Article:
So I got [1990’s] Goo, which at that age didn’t really speak to me. But when I got to college, I got EVOL and Daydream Nation, which just… The textures and the guitar tones and the drive—I mean, some of the most beautiful guitar work of any rock songs ever is on this record. Insofar as one wants to emulate things as a musician, those were the things I wanted to emulate.” READ FULL STORY

Catching up with Spoon's Britt Daniel: An EW Q and A

The frontman of the beloved Austin indie-rockers—who’ve just returned with their eighth album, They Want My Soul, and recently hit the road with Arcade Fire—talks girl groups, long hiatuses, and literary heroes. (If you missed them this summer don’t worry; they’ve got a ton of dates left, including multiple festivals.)

EW: It’s been four years since Spoon last made a record. I know you’ve been working on other projects, but what’s been happening for you life-wise in the meantime?

Britt Daniel: Life wise? That’s a tough question. You’d think it’d be the easiest one, right? When we finished that last tour in November of 2011—it was at some festival in Germany—we kind of just said, “Well that’s the last show for awhile, and who knows what’s going to happen.” And we were all a little ground down at that point. It had just been too long that we were touring that record. So we went our separate ways without really saying anything. And I took three or four months of doing nothing really. I got a girlfriend and I just chilled. Which is the first I’ve done that in…I don’t know, it might have been the first time I’ve done that by choice. And then I met up with Dan [Boeckner], who’s an old friend of mine. He was doing a show in Portland and he was there for a few days. We talked about starting a band and we…started a band. READ FULL STORY

Arctic Monkeys frontman Alex Turner talks Bonnaroo

Nearly a decade after they achieved buzz-band status in America with arch Britpop ditties like “I Bet You Look Good on the Dancefloor” and “Fake Tales of San Francisco,” Arctic Monkeys have become bona fide stadium stars—literally.

Armed with a fuller, Josh Homme-assisted sound and a long-nurtured fan base, the band has graduated to sell-out crowds at venues like Madison Square Garden and L.A.’s Staples Center, both of which they’ll be playing on a massive tour this summer that includes a stop at Tennesee’s Bonaroo Music & Arts Festival this weekend.

We tracked down frontman Alex Turner, 28, on the road in Germany and got him to talk tequila, two-way pagers, and how .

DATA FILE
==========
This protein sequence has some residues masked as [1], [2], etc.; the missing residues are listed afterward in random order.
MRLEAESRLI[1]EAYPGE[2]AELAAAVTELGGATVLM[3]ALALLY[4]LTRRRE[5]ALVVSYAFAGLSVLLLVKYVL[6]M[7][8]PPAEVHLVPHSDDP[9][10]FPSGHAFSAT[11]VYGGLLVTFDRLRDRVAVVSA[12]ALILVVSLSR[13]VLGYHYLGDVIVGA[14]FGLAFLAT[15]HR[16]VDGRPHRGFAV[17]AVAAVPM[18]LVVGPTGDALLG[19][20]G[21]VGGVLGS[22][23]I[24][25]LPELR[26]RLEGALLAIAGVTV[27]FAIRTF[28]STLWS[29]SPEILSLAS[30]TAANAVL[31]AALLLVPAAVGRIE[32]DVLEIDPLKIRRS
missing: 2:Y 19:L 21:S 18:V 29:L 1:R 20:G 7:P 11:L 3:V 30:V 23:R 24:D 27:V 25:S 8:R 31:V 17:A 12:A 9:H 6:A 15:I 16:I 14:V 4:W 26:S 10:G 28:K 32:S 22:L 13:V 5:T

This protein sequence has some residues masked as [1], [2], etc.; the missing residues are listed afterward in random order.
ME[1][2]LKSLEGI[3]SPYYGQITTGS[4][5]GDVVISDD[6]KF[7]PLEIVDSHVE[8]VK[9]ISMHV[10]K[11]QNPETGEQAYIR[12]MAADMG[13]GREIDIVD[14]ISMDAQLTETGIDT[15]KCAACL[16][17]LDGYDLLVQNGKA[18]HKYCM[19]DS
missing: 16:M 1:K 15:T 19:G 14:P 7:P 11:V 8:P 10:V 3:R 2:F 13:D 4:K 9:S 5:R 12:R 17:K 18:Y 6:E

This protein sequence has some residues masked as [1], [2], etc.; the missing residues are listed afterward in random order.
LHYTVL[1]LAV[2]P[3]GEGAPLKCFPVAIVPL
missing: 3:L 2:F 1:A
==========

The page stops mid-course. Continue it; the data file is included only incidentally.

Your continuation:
EW: How have the Germans been treating you?
Alex Turner: I just got here. Did a sound check. Then a very nice German lady served me some beef stroganoff, and I was absolutely famished, so that went down a treat. I’m going to talk to you, then take a nap, and I’m going to go play a rock show. It’s not that bad a day, really. READ FULL STORY

Iggy Azalea on chicken franchising, Australian rap, and learning from Beyonce: An EW Q&A

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She’s still only 23, but it’s been a slow burn for Iggy Azalea. Born Amethyst Kelly, she left her home nation of Australia when she was 16 years old to pursue her hip-hop dreams. She’s been on the mix tape radar since 2011’s Ignorant Art, and has already teamed up with the likes of T.I., B.o.B, Mac Miller, Diplo, and Sean Paul.

Her proper debut album The New Classic has been in limbo for a while, but it’s finally hitting store shelves on April 18. Last week, EW caught up with Azalea in Manhattan Peruvian chicken emporium Pio Pio for a talk about art, nipples, and Katy Perry. 

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Spike Jonze previews this Sunday's YouTube Music Awards, featuring Eminem, Lady Gaga, and Arcade Fire

Director Spike Jonze has had a busy 2013: He produced Jackass Presents: Bad Grandpa (currently the number one movie in the country), his next directorial effort Her is set to roll out at Christmas, and this Sunday, he’ll oversee the first ever YouTube Music Awards.

The show, which celebrates both high-octane stars and viral upstarts, will beam live from New York City’s Pier 36 and will feature performances by Eminem, Lady Gaga, and Arcade Fire. The whole thing will be hosted by Jason Schwartzman and Reggie Watts and will air live (naturally) on YouTube beginning at 6 p.m. Eastern on Sunday.